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Love Illuminated
The New York Times : Mash Notes (February 10, 2014)

It suggests that even in this rotten modern world — famously short on certitude, peace or even a non-maddening chore rotation — it is still possible for two people to be true to each other.

Dept. of Speculation
The New York Times : Bridled Vows (February 07, 2014)

It would be interesting to read the other story to this marriage, to know more of the husband, the father — but Offill still makes it seem as if the wife’s version of the marriage is story enough and, perhaps, the only story that matters.

Pat and Dick: The Nixons, An Intimate Portrait of a Marriage

Swift succeeds in showing a young couple united by a degree of class resentment and a political understanding of how their apparent ordinariness could spark a sense of sympathetic identification in the mass of voters who would eventually form Nixon’s “silent majority.”

Sex After . . .: Women Share How Intimacy Changes as Life Changes
The New York Times : Passages (February 07, 2014)

Throughout, she misses the truly mysterious contours of the sexual self in which lines are continuously drawn, blurred, erased and drawn again.

Love Sense: The Revolutionary New Science of Romantic Relationships

Johnson’s impressive work at commandeering this brain system to rehabilitate failing partnerships is an important contribution to those lost in the thicket of unhappy pair-bonding.

Wondrous Beauty: The Life and Adventures of Elizabeth Patterson Bonaparte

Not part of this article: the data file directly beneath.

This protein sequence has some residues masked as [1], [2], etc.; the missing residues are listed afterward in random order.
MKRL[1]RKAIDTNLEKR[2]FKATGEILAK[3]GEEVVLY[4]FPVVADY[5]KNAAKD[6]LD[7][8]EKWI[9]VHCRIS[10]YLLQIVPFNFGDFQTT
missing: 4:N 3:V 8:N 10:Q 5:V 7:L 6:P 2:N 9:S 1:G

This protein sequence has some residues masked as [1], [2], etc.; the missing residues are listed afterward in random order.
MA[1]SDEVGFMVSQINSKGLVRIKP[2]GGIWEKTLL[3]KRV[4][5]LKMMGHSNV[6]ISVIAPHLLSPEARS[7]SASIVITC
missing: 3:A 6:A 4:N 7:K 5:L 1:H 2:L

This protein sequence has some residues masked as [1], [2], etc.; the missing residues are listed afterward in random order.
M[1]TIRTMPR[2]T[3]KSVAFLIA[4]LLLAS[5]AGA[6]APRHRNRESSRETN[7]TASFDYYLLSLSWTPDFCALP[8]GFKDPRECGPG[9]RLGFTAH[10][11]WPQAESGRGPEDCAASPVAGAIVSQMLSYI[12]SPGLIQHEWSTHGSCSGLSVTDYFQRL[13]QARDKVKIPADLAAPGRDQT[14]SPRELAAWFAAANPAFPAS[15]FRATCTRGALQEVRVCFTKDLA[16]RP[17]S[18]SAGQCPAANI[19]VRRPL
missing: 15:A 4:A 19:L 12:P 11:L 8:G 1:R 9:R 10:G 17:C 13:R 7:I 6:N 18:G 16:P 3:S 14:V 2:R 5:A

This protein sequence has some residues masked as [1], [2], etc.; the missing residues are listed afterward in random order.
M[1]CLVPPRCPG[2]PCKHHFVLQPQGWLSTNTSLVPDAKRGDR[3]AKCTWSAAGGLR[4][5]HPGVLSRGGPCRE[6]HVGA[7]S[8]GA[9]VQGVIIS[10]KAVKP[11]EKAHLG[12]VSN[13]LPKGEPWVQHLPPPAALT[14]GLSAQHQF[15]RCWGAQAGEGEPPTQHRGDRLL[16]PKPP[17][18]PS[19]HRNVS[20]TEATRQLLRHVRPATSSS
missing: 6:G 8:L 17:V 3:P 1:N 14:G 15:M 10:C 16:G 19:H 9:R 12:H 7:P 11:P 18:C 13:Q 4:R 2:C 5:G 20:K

The New York Times : Le Mariage (February 07, 2014)

She has researched the primary sources diligently and quotes judiciously throughout. Yet her book has certain problems. The second half has a dying fall. More seriously, some of the history is unnecessarily simplistic.

The Last Train to Paris

Just as characters don’t emerge fully from Zackheim’s pages, neither does meaning always arise clearly from her phrases.

That Part Was True

I won’t say where their missives lead, but I will applaud the sensible outcome. This is England, after all, and we trust that Mrs. Petworth won’t do anything rash.

Alena: A Novel

We can never go back to Manderley again. That much is certain. But can we use its mechanisms to skewer the contemporary art world — a place often so self-­aggrandizing it begs for parody? Yes. And we can enjoy every multiply pierced moment of the performance.

A Place in the Country

Sebald is humanized and softened in these essays — a face is given to the cloud — but also darkened.

The Pope and Mussolini: The Secret History of Pius XI and the Rise of Fascism in Europe

Miracles can happen, but with the facts that we now know, the mountaineer's ascent to heaven will be steep.

The Sixth Extinction

With any hope, Kolbert's readers will not be able to sleep until we all do our part to protect habitat for our co-travelers through what Darwin rightly called Earth's grandeur.

Children of Paradise

D’Aguiar creates a suffocating atmosphere that explores the use of charisma and religious fanaticism as tools of repression.

My Life in Middlemarch

"Middlemarch," as Mead proves, can help you view such lives, along with your own, in both the clearest, and the most magnanimous light.

Romance Is My Day Job: A Memoir of Finding Love at Last

Romance fans especially will like this book, but almost any woman will find something to relate to in Bloom's story.

My Life in Middlemarch

After you’ve finished Middlemarch, Mead’s book should be required reading – after all, experiencing a book through another’s eyes is the quintessential act of literary empathy.


Employing photographs, Nuremberg trial testimony, poetry, and newsreel style scenes of rape, incarceration, torture, murder and assassination, Drndic has created a terrifying book, both personal and objective


Annihilation is a book meant for gulping — for going in head-first and not coming up for air until you hit the back cover.

Dancing Fish and Ammonites: A Memoir

I wanted to leap into her place and time, but this book wouldn’t quite let me.